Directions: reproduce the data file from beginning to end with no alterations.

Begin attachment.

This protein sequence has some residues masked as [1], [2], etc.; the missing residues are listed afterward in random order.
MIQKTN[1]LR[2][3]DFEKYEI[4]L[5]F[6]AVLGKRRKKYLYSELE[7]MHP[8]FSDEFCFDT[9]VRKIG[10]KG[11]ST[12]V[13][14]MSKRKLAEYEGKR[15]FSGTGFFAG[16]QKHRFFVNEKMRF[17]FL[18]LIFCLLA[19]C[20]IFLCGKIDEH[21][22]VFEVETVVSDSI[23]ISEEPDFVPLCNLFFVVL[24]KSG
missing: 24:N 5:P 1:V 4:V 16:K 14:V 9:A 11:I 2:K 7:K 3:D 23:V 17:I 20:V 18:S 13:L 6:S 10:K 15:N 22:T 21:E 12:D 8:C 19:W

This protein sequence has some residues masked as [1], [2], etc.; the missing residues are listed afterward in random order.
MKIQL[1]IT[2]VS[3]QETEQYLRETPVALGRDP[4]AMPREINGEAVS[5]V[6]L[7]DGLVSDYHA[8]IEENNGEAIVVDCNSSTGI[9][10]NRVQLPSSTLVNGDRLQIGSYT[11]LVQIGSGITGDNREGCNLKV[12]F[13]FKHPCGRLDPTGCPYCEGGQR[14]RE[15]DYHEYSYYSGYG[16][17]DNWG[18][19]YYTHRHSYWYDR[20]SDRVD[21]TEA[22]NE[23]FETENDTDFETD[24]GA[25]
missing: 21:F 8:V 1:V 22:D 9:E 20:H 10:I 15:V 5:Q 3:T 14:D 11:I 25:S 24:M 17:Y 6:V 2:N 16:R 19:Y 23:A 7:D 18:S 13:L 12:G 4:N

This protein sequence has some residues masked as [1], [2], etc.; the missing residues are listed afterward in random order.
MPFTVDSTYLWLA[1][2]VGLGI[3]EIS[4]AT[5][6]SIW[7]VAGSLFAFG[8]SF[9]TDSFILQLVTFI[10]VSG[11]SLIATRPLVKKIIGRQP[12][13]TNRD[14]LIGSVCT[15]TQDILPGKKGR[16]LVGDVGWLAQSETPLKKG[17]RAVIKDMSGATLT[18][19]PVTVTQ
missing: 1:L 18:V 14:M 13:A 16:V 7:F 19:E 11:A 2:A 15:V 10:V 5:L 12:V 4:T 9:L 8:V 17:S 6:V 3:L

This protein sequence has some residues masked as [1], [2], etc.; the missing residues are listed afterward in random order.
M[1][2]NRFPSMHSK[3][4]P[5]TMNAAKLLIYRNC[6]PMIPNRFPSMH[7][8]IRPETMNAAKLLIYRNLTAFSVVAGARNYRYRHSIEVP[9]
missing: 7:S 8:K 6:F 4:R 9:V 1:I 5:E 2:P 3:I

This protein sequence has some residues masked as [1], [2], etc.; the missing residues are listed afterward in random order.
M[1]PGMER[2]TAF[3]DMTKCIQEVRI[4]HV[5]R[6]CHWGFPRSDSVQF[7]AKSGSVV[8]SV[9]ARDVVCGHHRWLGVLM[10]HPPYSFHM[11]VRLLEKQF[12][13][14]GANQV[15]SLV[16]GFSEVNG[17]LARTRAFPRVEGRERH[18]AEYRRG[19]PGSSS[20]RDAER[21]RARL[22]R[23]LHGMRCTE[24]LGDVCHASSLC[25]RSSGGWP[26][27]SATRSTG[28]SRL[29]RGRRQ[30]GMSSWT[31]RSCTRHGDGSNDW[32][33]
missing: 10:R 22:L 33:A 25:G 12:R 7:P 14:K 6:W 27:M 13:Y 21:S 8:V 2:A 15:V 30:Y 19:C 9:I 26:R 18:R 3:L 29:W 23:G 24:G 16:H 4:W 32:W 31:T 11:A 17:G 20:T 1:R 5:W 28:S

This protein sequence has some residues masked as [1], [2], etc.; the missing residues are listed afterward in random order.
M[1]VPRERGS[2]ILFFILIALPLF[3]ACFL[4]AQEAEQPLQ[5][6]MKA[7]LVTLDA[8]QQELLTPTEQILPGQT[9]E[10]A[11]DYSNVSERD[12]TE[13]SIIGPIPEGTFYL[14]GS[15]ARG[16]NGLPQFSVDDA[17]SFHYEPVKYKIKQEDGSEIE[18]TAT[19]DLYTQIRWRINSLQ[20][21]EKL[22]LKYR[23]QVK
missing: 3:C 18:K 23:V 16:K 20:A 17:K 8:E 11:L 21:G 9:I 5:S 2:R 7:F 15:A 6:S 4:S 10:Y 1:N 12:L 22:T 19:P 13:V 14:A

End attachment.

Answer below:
This protein sequence has some residues masked as [1], [2], etc.; the missing residues are listed afterward in random order.
MIQKTN[1]LR[2][3]DFEKYEI[4]L[5]F[6]AVLGKRRKKYLYSELE[7]MHP[8]FSDEFCFDT[9]VRKIG[10]KG[11]ST[12]V[13][14]MSKRKLAEYEGKR[15]FSGTGFFAG[16]QKHRFFVNEKMRF[17]FL[18]LIFCLLA[19]C[20]IFLCGKIDEH[21][22]VFEVETVVSDSI[23]ISEEPDFVPLCNLFFVVL[24]KSG
missing: 24:N 5:P 1:V 4:V 16:K 14:V 9:A 11:I 2:K 7:K 3:D 23:V 17:I 20:V 18:S 13:L 6:S 10:K 15:N 22:T 21:E 12:D 8:C 19:W

This protein sequence has some residues masked as [1], [2], etc.; the missing residues are listed afterward in random order.
MKIQL[1]IT[2]VS[3]QETEQYLRETPVALGRDP[4]AMPREINGEAVS[5]V[6]L[7]DGLVSDYHA[8]IEENNGEAIVVDCNSSTGI[9][10]NRVQLPSSTLVNGDRLQIGSYT[11]LVQIGSGITGDNREGCNLKV[12]F[13]FKHPCGRLDPTGCPYCEGGQR[14]RE[15]DYHEYSYYSGYG[16][17]DNWG[18][19]YYTHRHSYWYDR[20]SDRVD[21]TEA[22]NE[23]FETENDTDFETD[24]GA[25]
missing: 21:F 8:V 1:V 22:D 9:E 20:H 10:I 15:V 5:Q 3:T 14:D 11:I 25:S 24:M 17:Y 6:V 2:N 16:R 19:Y 23:A 7:D 18:S 13:L 12:G 4:N

This protein sequence has some residues masked as [1], [2], etc.; the missing residues are listed afterward in random order.
MPFTVDSTYLWLA[1][2]VGLGI[3]EIS[4]AT[5][6]SIW[7]VAGSLFAFG[8]SF[9]TDSFILQLVTFI[10]VSG[11]SLIATRPLVKKIIGRQP[12][13]TNRD[14]LIGSVCT[15]TQDILPGKKGR[16]LVGDVGWLAQSETPLKKG[17]RAVIKDMSGATLT[18][19]PVTVTQ
missing: 1:L 18:V 14:M 13:A 16:V 7:F 19:E 11:A 2:A 15:V 10:V 5:L 12:V 4:T 9:L 8:V 17:S 6:V 3:L

This protein sequence has some residues masked as [1], [2], etc.; the missing residues are listed afterward in random order.
M[1][2]NRFPSMHSK[3][4]P[5]TMNAAKLLIYRNC[6]PMIPNRFPSMH[7][8]IRPETMNAAKLLIYRNLTAFSVVAGARNYRYRHSIEVP[9]
missing: 7:S 8:K 6:F 4:R 9:V 1:I 5:E 2:P 3:I

This protein sequence has some residues masked as [1], [2], etc.; the missing residues are listed afterward in random order.
M[1]PGMER[2]TAF[3]DMTKCIQEVRI[4]HV[5]R[6]CHWGFPRSDSVQF[7]AKSGSVV[8]SV[9]ARDVVCGHHRWLGVLM[10]HPPYSFHM[11]VRLLEKQF[12][13][14]GANQV[15]SLV[16]GFSEVNG[17]LARTRAFPRVEGRERH[18]AEYRRG[19]PGSSS[20]RDAER[21]RARL[22]R[23]LHGMRCTE[24]LGDVCHASSLC[25]RSSGGWP[26][27]SATRSTG[28]SRL[29]RGRRQ[30]GMSSWT[31]RSCTRHGDGSNDW[32][33]
missing: 10:R 22:L 33:A 25:G 12:R 7:P 14:K 6:W 27:M 13:Y 21:S 8:V 2:A 15:V 30:Y 19:C 9:I 26:R 18:R 3:L 29:W 23:G 24:G 16:H 4:W 32:W 31:T 11:A 17:G 20:T 1:R 5:W 28:S

This protein sequence has some residues masked as [1], [2], etc.; the missing residues are listed afterward in random order.
M[1]VPRERGS[2]ILFFILIALPLF[3]ACFL[4]AQEAEQPLQ[5][6]MKA[7]LVTLDA[8]QQELLTPTEQILPGQT[9]E[10]A[11]DYSNVSERD[12]TE[13]SIIGPIPEGTFYL[14]GS[15]ARG[16]NGLPQFSVDDA[17]SFHYEPVKYKIKQEDGSEIE[18]TAT[19]DLYTQIRWRINSLQ[20][21]EKL[22]LKYR[23]QVK
missing: 3:C 18:K 23:V 16:K 20:A 17:K 8:E 11:L 21:G 9:I 5:S 2:R 7:F 15:A 6:S 4:S 10:Y 1:N 12:L 22:T 19:P 13:V 14:A